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Deep Fakes and Facial Recognition

Two game-changing technologies have recently emerged as significant. They are deep fake videos and facial recognition technologies. Both have the potential to greatly change the world in drastic fashion. Allow me to explain the technologies and their potential impacts.

Deep fake is a phrase coined in 2017 that is used to describe video and other digital artifacts that have been altered using artificial intelligence to fake a person or place. The first deep fakes superimposed the faces of famous actresses onto the bodies of pornographic videos. Since then, deep fakes have begun to proliferate in a variety of areas including political figures. This is an excellent introduction into deep fakes produced by CNN.  It is astounding.

With deep fakes improving by the month, it is exceedingly difficult to distinguish truth from falsehood. The deep fakes begin to challenge basic assumptions we have made for years about video, audio, and still images and their veracity. Imagine someone making a deep fake about a speech from the President and spreading it on social media. Deep fakes bring a band new reality to the phrase “fake news.”

Second, consider the lightning advancement of facial recognition software. For less than $100, two men built a facial recognition system (using off the shelf devices and Amazon’s commercial facial recognition service). They cataloged and identified more than 2750 people in a nine-hour period. The normal use of facial reconition is becoming ubiquitous.

Yet people having a little fun on the cheap is not what should alarm us. Large governments are now using facial recognition to control masses of people. Many news outlets have reported that the Chinese government has established one of the most robust facial recognition systems in the world, and they are using it to control the Uighur people. Uighurs are being tracked all over their homeland, and people who are determined a security risk are being jailed in re-education camps. Some believe that upwards of a million Uighurs have been imprisoned.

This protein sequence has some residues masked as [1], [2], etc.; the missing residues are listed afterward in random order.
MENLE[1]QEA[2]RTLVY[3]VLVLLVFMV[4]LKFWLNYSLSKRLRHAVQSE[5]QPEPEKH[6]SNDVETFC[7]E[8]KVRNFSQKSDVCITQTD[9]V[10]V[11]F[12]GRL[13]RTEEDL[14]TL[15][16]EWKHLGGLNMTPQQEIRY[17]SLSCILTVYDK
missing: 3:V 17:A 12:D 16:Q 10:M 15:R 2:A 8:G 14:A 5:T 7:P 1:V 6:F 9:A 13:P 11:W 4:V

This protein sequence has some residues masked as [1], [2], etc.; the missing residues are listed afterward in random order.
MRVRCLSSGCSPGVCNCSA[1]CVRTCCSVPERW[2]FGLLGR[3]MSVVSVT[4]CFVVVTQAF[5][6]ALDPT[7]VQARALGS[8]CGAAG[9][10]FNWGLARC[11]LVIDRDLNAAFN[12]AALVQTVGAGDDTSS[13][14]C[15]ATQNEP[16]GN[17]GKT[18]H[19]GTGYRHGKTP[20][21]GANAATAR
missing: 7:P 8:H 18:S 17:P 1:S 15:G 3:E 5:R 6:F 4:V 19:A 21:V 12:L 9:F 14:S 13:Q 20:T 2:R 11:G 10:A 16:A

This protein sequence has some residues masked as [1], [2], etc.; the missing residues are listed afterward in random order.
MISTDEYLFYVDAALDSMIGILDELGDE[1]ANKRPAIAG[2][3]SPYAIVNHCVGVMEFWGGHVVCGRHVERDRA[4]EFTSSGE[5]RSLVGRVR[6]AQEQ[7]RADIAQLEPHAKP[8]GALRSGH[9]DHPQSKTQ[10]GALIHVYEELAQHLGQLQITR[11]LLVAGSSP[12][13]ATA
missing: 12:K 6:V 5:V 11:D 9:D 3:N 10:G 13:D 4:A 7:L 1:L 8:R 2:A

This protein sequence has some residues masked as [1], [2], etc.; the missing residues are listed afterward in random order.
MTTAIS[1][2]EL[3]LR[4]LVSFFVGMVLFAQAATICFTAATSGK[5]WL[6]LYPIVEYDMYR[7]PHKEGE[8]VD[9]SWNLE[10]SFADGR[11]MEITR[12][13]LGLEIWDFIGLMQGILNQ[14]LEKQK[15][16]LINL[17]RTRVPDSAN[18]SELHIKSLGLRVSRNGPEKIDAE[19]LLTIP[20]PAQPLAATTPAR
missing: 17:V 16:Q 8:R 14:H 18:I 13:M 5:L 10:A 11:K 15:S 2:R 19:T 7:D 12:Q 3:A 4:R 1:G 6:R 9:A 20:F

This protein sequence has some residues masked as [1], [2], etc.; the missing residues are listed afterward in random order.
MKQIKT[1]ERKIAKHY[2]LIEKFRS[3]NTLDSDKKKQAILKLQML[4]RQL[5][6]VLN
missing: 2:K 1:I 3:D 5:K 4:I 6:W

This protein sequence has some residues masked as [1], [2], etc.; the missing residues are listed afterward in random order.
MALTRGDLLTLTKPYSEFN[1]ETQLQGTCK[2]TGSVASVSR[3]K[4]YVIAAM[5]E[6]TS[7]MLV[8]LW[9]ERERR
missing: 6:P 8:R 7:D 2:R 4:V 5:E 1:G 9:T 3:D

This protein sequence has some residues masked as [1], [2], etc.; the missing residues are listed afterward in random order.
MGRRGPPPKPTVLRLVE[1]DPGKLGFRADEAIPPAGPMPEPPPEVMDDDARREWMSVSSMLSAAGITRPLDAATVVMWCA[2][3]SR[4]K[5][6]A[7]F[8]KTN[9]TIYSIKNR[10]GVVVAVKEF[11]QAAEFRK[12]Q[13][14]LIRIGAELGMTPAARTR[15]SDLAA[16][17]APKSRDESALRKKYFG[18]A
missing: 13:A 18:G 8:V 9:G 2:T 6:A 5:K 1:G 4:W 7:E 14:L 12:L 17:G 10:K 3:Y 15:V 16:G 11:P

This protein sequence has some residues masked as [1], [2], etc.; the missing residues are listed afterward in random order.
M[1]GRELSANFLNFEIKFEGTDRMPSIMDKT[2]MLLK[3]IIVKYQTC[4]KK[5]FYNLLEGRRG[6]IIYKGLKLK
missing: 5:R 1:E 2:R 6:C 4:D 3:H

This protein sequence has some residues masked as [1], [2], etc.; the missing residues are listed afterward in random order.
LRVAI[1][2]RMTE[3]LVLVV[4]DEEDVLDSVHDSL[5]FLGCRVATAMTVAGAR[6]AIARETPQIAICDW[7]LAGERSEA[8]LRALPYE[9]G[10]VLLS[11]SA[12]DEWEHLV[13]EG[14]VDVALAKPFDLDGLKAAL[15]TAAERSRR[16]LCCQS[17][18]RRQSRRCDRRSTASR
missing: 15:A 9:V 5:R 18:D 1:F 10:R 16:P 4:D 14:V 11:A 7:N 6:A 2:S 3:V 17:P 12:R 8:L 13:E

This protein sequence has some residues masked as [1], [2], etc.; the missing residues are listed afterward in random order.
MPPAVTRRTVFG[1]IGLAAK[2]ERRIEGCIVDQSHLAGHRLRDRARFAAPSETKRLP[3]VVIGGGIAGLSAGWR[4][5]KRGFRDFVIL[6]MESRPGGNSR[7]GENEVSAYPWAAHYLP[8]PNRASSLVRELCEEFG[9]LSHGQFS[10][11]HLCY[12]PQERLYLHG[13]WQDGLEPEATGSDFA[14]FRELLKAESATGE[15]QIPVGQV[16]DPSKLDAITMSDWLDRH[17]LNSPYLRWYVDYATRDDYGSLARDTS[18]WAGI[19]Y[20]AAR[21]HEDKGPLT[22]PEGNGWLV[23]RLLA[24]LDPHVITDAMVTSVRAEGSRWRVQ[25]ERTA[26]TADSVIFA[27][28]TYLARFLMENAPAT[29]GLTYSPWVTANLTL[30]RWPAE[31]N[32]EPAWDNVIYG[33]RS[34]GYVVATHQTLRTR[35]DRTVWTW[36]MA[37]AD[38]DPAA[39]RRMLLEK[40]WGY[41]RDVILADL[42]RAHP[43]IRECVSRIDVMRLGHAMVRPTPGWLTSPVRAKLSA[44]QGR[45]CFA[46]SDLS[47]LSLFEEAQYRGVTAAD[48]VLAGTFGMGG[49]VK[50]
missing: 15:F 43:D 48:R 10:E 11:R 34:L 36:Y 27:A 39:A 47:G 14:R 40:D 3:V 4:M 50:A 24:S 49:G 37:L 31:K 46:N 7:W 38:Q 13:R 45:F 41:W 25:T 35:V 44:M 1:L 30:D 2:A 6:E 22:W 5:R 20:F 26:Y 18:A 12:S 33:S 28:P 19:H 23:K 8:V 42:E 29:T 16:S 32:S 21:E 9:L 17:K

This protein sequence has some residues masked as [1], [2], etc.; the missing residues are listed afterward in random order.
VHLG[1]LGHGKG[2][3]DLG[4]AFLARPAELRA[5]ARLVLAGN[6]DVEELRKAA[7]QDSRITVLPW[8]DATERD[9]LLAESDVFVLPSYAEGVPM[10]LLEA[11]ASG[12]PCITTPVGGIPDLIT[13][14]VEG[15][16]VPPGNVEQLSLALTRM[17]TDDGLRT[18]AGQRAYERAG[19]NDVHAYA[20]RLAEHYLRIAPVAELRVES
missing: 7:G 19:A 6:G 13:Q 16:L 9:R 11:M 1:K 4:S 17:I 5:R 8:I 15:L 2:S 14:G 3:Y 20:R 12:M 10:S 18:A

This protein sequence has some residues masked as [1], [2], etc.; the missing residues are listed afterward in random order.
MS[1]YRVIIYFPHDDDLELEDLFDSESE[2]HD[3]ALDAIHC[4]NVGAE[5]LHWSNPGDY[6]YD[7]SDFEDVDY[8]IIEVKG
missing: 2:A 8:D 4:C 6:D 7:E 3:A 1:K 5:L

To make matters worse, China has reportedly exported this technology to other repressive governments. “Today, 18 countries — including Zimbabwe, Uzbekistan, Pakistan, Kenya, the United Arab Emirates and Germany — are using Chinese-made intelligent monitoring systems” (New York Times). Nefarious governments that want to control their people have brand new tools to do it with deadly efficiency.

Deep fakes and facial recognition have more in common than simply being digital technology. Both deal with the digital images of people and the power harnessed by using this information.  They are tools for gaining information about people. They are tools to persuade public opinion. They are tools used to control, intimidate, and even punish.

George Orwell’s 1984 looks more real than ever!

I join with billions of other Christians around the world in believing that truth is found in the person of Jesus. It is not simply a set of beliefs that we follow. We follow a man. And his gospel message to us is that the heart of man is deceitfully wicked (Jer. 17:9). As Christians, we cannot agree with those who speak of people all being basically good and that the world runs on unicorns and pixie dust. No. Our hearts are darkened. And not just repressive governments. All of us. And we need a cleansing and renewal from the one who lived the perfect life, died, and rose again – all motivated by love and the desire for our renewal.